Gary Schwitzer, professor of media ethics and health journalism at the University of Minnesota School of Journalism & Mass Communication, has called attention to an article in the Oregonian in which Sally Field was allowed to sing the praises of osteoporosis drug Boniva without any kind of disclosure that Roche Therapeutics is paying her to do so.
[The Oregonian] ran a story that proclaimed that "Actress Sally Field joins the women who are fighting osteoporosis with medicine, supplements and exercise." Not surprisingly, there was an overt plug for a drug: "Field chose to take Boniva, a once-a-month medication from Roche Therapeutics." And the paper let her get away with this: "I feel it's kind of a miracle."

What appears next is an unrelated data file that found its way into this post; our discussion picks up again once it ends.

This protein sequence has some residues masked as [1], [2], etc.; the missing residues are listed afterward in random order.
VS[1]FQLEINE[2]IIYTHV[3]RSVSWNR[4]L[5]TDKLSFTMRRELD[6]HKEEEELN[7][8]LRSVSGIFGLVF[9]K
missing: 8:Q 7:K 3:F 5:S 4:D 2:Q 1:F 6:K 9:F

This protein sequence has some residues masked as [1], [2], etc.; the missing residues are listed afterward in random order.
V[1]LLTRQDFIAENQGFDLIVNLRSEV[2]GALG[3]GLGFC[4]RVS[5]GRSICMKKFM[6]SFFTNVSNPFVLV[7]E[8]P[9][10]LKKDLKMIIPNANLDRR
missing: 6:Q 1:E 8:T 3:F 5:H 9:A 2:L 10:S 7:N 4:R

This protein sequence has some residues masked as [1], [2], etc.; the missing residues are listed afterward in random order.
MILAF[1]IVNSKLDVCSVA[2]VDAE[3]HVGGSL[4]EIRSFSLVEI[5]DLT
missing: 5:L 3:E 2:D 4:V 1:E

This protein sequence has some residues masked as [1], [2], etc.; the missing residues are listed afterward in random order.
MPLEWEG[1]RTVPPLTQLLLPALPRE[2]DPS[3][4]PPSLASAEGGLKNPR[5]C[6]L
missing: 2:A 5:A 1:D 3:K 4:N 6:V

I'm so glad Schwitzer is calling attention to this. Sally Field can't just go around throwing references to Boniva and how it's changed her life without telling people she works for them. I know it's hard to miss the Boniva commercial featuring Sally, but some people may not know she's the spokesperson.
This whole ad campaign leaves a foul taste in my mouth. She writes a "journal" on the Boniva website in which references to Boniva are not-so-gracefully mixed in with talk about her day to day life. Here's a quote from her June entry:
This month, the whole family is taking a trip together to Hawaii ... I’ll be packing for fun, which means plenty of exercise to keep my bones strong. And I won’t have to pack a load of medication since just one Boniva® (ibandronate sodium) Tablet will help protect my bones for the entire month.
Well, isn't that special!
Related Entry: Rally with Sally Field and Boniva